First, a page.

For a few years now, Microsoft has augmented its irregular release of Service Packs with a more frequent Cumulative Update model, in order to get bug fixes and other improvements to customers faster.
With SQL Server 2017, which runs on both Linux and Windows (as well as Docker containers for Linux, Windows and macOS), the service pack model is outmoded.
Just as you now expect to see regular app updates on your mobile devices, SQL Server 2017 introduces the following rapid servicing model:
- Service Packs are gone. You will never see this nomenclature again for SQL Server. There are only Cumulative Updates (CUs). Just as before, every new CU will contain all the fixes from previous CUs, so you only need to download the latest one to be up to date. This is similar to the current model, except there won’t also be a latest Service Pack to worry about.
- For the first twelve months after the product is GA (generally available), SQL Server will have a Cumulative Update every month, containing the latest fixes and improvements.
- After the first twelve months, the release cadence will drop to quarterly for the next four years of mainstream support, unless there is an important security fix that needs to be deployed. For previous versions of SQL Server, up to and including SQL Server 2016, CUs were released every two months, so this new schedule gives more time for testing a CU once it’s released.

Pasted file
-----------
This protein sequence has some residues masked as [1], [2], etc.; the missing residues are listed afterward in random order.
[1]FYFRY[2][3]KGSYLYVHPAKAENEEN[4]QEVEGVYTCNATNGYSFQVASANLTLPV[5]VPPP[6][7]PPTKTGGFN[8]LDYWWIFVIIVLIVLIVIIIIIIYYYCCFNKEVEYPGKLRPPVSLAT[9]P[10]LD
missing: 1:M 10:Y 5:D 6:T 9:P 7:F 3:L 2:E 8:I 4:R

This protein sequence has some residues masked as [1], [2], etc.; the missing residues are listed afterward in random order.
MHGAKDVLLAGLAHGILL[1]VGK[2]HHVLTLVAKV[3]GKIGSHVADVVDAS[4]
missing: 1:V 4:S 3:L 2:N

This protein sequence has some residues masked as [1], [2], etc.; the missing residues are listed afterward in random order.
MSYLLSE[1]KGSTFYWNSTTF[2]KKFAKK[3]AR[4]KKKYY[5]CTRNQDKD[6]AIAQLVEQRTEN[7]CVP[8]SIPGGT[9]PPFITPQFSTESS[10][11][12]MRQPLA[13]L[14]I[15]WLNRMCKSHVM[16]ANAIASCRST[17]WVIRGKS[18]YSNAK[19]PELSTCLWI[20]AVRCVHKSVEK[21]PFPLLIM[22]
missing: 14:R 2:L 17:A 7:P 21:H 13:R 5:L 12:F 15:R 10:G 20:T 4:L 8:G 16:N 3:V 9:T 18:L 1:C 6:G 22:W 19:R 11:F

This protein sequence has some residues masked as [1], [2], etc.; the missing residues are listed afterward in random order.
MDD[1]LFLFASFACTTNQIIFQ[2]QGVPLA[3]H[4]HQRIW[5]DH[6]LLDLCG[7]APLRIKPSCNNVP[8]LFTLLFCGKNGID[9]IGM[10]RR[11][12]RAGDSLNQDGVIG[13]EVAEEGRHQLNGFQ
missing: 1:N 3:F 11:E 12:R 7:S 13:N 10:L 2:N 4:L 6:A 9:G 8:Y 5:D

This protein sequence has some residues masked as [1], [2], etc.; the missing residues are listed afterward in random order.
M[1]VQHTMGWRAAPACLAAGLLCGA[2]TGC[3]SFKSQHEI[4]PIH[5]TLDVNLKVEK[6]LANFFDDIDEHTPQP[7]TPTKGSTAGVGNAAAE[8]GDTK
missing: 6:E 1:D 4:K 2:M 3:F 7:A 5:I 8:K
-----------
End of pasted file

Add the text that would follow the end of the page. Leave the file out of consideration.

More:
- Every twelve months after GA, the installation files will be updated to contain all the Cumulative Updates in what is effectively now a service pack, but won’t be called that. This will also become the slipstream update. In other words, you’re more likely to be up to date when installing from scratch, later in the release cycle.
- Customers on the GDR (General Distribution Release) release cycle will only get important security and corruption fixes, as before. You can switch to the standard CU release cadence any time, but once you do, you can’t switch back to GDR.
- You will not be required to install Cumulative Updates immediately, or at all if you don’t want to install them. This is different to previous versions where once a Service Pack was released, it made prior builds unsupported. However, it is highly recommended to update once you’ve tested the latest CU.
If you have any questions or comments about this new servicing model, look me up on Twitter at @bornsql.